Project Vintage Thunder

The latest on Project Vintage Thunder, by Airstream Life magazine. Sponsored by George M Sutton RV, Reese hitch, Dometic USA, PPG Paint, Axis Products, GSM Vehicles, and Zip-Dee. Vintage Thunder is an "honest" RV refurbishment and travelogue. We tell you what really happens ...

Tuesday, June 14, 2005

Dry?

That rain leak we spotted at Rob Baker's house in New York a couple of weeks ago has not re-appeared. Last night Vintage Thunder got the first good rain it has seen since then. A thunderstorm rumbled through last night. I checked carefully in all parts of the trailer and could not find any sign of leakage.

This leads me to two possibilities:

(1) The leak occurs only when towing, or in wind-driven rain. At Rob's house, we spotted the leak only after we had been towing for about an hour in the rain. If true, this would be better than a leak which occurred even while parked, but the air conditioner really should not leak under any circumstances, so we'll still have to check it out.

(2) The rainwater is running through the body somewhere to seep out where I can't see it. That's the nightmare scenario. Because the water can travel easily through the Airstream frame, wicking along the fiberglass insulation, a lot of owners believe their vintage Airstream does not leak -- when in fact they just haven't spotted the exit point yet. I have come to the conclusion that nearly ALL vintage Airstreams leak, it's just a matter of whether you know it or not!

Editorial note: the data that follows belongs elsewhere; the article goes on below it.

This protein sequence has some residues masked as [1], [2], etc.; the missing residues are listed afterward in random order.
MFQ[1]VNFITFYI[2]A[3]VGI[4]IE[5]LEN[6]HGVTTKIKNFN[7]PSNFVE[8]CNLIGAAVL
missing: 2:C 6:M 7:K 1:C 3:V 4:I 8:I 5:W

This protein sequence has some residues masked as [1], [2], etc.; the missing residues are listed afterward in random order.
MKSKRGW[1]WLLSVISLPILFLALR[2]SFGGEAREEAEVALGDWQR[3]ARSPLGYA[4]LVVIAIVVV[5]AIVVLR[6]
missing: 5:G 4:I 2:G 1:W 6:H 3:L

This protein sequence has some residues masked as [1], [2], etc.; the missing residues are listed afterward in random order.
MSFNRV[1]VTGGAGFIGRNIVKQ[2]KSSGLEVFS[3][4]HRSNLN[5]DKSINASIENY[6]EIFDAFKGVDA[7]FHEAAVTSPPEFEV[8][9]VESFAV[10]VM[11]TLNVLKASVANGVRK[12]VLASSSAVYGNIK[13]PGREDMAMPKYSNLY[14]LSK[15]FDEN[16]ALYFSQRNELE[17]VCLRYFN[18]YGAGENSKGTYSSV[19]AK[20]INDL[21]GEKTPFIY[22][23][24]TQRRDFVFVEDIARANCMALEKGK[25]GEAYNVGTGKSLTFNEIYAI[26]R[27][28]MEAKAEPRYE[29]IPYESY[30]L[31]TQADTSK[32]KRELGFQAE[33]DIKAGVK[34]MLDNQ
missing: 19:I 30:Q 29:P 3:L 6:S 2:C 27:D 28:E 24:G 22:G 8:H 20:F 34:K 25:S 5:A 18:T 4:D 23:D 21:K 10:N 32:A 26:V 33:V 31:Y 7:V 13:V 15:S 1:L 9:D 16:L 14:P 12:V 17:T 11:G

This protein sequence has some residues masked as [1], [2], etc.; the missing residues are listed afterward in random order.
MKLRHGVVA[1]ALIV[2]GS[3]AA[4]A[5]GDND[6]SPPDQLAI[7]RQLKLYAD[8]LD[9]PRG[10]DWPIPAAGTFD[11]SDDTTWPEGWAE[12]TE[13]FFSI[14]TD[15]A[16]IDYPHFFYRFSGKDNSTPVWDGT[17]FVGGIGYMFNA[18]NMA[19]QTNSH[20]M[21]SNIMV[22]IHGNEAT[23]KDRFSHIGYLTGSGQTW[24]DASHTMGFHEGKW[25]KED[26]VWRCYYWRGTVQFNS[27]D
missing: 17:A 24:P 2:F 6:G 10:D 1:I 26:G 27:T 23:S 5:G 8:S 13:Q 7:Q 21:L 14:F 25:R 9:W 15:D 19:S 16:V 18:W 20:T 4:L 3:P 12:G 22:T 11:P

The solution here is vigilance. I'll continue to monitor the trailer carefully after every rain, looking for any hint of dampness where it should not be. This means shining flashlights in the back recesses of closets and in every access hatch, laying paper towel along the edge of the floor-wall interface under cabinets, and occasionally unscrewing the Fantastic Vent trim to check for moisture in the ceiling. If there's a leak that occurs while parked, eventually it will show up again.

If, after several good rainstorms I don't find any moisture anywhere, I'll probably conclude that it is a wind-driven leak. That's better but still not ideal. So as a preventative measure in the next week or so, we'll take the A/C top and bottom covers off and look for suspicious things like rusted screws, damaged flanges, caulk gaps, dried-out seals, and cracks. My guess is that we'll find something in the A/C unit that explains this mystery.